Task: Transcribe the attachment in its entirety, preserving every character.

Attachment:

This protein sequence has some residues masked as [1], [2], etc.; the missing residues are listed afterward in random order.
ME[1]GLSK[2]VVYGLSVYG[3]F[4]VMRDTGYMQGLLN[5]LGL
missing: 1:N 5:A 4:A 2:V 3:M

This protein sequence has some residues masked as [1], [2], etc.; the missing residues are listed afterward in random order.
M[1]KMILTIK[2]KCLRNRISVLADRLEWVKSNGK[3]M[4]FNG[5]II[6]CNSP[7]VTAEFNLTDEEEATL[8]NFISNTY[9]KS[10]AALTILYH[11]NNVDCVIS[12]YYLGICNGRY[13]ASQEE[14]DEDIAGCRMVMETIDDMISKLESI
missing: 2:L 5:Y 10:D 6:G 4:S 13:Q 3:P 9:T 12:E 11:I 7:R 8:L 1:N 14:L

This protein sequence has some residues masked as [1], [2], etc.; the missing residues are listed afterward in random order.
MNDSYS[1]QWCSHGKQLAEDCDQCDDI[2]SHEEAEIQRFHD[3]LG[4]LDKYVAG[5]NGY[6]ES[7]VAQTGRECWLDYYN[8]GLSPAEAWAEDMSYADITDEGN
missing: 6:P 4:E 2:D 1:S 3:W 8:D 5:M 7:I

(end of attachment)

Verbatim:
This protein sequence has some residues masked as [1], [2], etc.; the missing residues are listed afterward in random order.
ME[1]GLSK[2]VVYGLSVYG[3]F[4]VMRDTGYMQGLLN[5]LGL
missing: 1:N 5:A 4:A 2:V 3:M

This protein sequence has some residues masked as [1], [2], etc.; the missing residues are listed afterward in random order.
M[1]KMILTIK[2]KCLRNRISVLADRLEWVKSNGK[3]M[4]FNG[5]II[6]CNSP[7]VTAEFNLTDEEEATL[8]NFISNTY[9]KS[10]AALTILYH[11]NNVDCVIS[12]YYLGICNGRY[13]ASQEE[14]DEDIAGCRMVMETIDDMISKLESI
missing: 2:L 5:Y 10:D 6:G 4:S 13:Q 3:P 9:T 12:E 11:I 7:R 8:L 1:N 14:L

This protein sequence has some residues masked as [1], [2], etc.; the missing residues are listed afterward in random order.
MNDSYS[1]QWCSHGKQLAEDCDQCDDI[2]SHEEAEIQRFHD[3]LG[4]LDKYVAG[5]NGY[6]ES[7]VAQTGRECWLDYYN[8]GLSPAEAWAEDMSYADITDEGN
missing: 6:P 4:E 2:D 1:S 3:W 8:D 5:M 7:I